Correctional officers are responsible for overseeing inmates in local, state, and federal jails and prisons. They maintain order within these facilities by enforcing the rules and regulations of the institution.
Correctional officers must monitor the activities of the incarcerated in order to prevent disturbances, assaults, and escapes. Correctional officers may be responsible for assisting in the investigation of any crimes that are committed within the facility.
Correctional officers can become members of specialty units, such as tactical response teams, canine, gang units, or fugitive task forces after specific training.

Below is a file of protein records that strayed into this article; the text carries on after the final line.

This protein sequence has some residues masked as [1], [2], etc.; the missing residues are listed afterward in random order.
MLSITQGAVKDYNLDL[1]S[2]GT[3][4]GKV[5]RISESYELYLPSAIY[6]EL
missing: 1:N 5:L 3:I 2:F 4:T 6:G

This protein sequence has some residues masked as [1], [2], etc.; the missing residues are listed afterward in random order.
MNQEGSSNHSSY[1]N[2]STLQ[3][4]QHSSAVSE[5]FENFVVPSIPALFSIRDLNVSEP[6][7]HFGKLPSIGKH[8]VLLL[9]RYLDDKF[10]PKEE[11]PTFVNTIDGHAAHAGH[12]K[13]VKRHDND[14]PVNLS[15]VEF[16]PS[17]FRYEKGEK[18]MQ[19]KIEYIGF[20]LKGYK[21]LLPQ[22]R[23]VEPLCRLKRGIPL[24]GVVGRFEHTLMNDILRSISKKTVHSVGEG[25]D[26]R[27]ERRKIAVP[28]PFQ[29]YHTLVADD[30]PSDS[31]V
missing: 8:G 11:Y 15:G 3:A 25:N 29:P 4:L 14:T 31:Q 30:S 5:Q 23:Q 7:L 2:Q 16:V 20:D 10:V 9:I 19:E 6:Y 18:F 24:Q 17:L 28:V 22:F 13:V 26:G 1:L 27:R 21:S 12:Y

Median Annual Salary
A high school diploma or graduation equivalency degree is required for all positions. Specific states may require additional college credit to qualify as an applicant; however, law enforcement or military experience can often be substituted for this requirement.
Important Note: The Federal Bureau of Prisons requires most applicants to possess a bachelor’s degree.
Job Outlook & Employment
Overall opportunities at correctional institutions will be excellent for individuals who meet the standards of physical fitness and possess a degree or college credits. Expected population growth and rising rates of incarceration will continue to increase the demand for correctional officers.